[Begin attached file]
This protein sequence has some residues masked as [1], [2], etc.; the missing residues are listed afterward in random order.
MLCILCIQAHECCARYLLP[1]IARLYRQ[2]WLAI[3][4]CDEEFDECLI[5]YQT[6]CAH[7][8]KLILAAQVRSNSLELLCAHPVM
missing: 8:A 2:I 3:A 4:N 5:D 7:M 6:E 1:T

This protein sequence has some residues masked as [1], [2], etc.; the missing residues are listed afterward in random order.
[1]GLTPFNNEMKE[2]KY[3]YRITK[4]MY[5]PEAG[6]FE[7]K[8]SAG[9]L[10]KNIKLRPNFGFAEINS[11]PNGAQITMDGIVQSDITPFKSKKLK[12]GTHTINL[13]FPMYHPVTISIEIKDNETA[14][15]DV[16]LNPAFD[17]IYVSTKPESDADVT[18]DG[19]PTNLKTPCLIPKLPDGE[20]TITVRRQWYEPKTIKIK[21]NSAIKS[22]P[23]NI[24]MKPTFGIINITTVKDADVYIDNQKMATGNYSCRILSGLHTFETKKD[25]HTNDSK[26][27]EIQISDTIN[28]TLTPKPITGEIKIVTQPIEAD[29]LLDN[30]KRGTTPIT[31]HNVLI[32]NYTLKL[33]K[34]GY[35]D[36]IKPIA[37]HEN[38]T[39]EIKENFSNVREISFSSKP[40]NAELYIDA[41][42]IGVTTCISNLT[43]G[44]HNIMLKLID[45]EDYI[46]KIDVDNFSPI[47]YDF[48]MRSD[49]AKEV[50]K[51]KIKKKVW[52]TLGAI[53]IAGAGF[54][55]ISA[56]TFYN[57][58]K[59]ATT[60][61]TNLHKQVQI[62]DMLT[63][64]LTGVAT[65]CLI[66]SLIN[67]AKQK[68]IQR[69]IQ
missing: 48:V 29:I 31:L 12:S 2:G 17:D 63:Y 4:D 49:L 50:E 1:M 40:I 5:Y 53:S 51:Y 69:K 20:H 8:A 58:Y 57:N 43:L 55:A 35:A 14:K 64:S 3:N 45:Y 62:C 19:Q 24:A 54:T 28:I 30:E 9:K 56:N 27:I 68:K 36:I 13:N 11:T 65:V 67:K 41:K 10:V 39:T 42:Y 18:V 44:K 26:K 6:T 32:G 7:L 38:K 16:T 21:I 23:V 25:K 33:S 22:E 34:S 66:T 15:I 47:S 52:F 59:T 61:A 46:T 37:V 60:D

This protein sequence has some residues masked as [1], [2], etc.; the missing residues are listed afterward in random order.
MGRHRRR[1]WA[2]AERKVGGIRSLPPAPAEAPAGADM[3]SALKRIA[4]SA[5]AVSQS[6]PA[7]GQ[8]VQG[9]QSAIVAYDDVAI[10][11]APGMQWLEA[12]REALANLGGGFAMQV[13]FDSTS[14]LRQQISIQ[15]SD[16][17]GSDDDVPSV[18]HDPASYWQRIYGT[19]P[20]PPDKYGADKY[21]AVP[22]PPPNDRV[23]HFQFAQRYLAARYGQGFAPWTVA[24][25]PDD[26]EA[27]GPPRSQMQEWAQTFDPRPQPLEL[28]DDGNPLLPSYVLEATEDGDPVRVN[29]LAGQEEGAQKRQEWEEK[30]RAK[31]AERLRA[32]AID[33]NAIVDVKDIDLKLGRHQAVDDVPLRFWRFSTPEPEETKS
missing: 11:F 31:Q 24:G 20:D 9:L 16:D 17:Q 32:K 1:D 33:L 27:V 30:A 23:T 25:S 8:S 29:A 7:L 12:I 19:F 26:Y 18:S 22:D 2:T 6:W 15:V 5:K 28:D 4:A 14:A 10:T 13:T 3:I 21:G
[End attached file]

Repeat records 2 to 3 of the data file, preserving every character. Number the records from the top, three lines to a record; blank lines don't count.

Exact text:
This protein sequence has some residues masked as [1], [2], etc.; the missing residues are listed afterward in random order.
[1]GLTPFNNEMKE[2]KY[3]YRITK[4]MY[5]PEAG[6]FE[7]K[8]SAG[9]L[10]KNIKLRPNFGFAEINS[11]PNGAQITMDGIVQSDITPFKSKKLK[12]GTHTINL[13]FPMYHPVTISIEIKDNETA[14][15]DV[16]LNPAFD[17]IYVSTKPESDADVT[18]DG[19]PTNLKTPCLIPKLPDGE[20]TITVRRQWYEPKTIKIK[21]NSAIKS[22]P[23]NI[24]MKPTFGIINITTVKDADVYIDNQKMATGNYSCRILSGLHTFETKKD[25]HTNDSK[26][27]EIQISDTIN[28]TLTPKPITGEIKIVTQPIEAD[29]LLDN[30]KRGTTPIT[31]HNVLI[32]NYTLKL[33]K[34]GY[35]D[36]IKPIA[37]HEN[38]T[39]EIKENFSNVREISFSSKP[40]NAELYIDA[41][42]IGVTTCISNLT[43]G[44]HNIMLKLID[45]EDYI[46]KIDVDNFSPI[47]YDF[48]MRSD[49]AKEV[50]K[51]KIKKKVW[52]TLGAI[53]IAGAGF[54][55]ISA[56]TFYN[57][58]K[59]ATT[60][61]TNLHKQVQI[62]DMLT[63][64]LTGVAT[65]CLI[66]SLIN[67]AKQK[68]IQR[69]IQ
missing: 48:V 29:I 31:L 12:S 2:G 17:D 63:Y 4:D 49:L 50:E 1:M 40:I 5:Y 53:S 51:Y 69:K 20:H 8:A 58:Y 57:N 43:L 55:A 35:A 14:K 64:S 3:N 45:Y 62:C 19:Q 24:A 54:T 28:I 30:E 9:K 56:N 27:I 68:K 36:I 13:N 11:T 65:V 67:K 41:K 10:V 39:T 42:Y 18:V 44:K 26:K 6:T 32:G 7:L 38:K 16:T 21:I 23:V 25:K 33:S 22:E 34:S 66:T 15:I 47:S 52:F 59:T 61:A 46:T 37:V 60:D

This protein sequence has some residues masked as [1], [2], etc.; the missing residues are listed afterward in random order.
MGRHRRR[1]WA[2]AERKVGGIRSLPPAPAEAPAGADM[3]SALKRIA[4]SA[5]AVSQS[6]PA[7]GQ[8]VQG[9]QSAIVAYDDVAI[10][11]APGMQWLEA[12]REALANLGGGFAMQV[13]FDSTS[14]LRQQISIQ[15]SD[16][17]GSDDDVPSV[18]HDPASYWQRIYGT[19]P[20]PPDKYGADKY[21]AVP[22]PPPNDRV[23]HFQFAQRYLAARYGQGFAPWTVA[24][25]PDD[26]EA[27]GPPRSQMQEWAQTFDPRPQPLEL[28]DDGNPLLPSYVLEATEDGDPVRVN[29]LAGQEEGAQKRQEWEEK[30]RAK[31]AERLRA[32]AID[33]NAIVDVKDIDLKLGRHQAVDDVPLRFWRFSTPEPEETKS
missing: 11:F 31:Q 24:G 20:D 9:L 16:D 17:Q 32:K 1:D 33:L 27:V 30:A 23:T 25:S 8:S 29:A 7:L 12:I 19:F 26:Y 18:S 22:D 2:T 6:W 15:V 5:K 28:D 4:A 14:A 10:T 13:T 3:I 21:G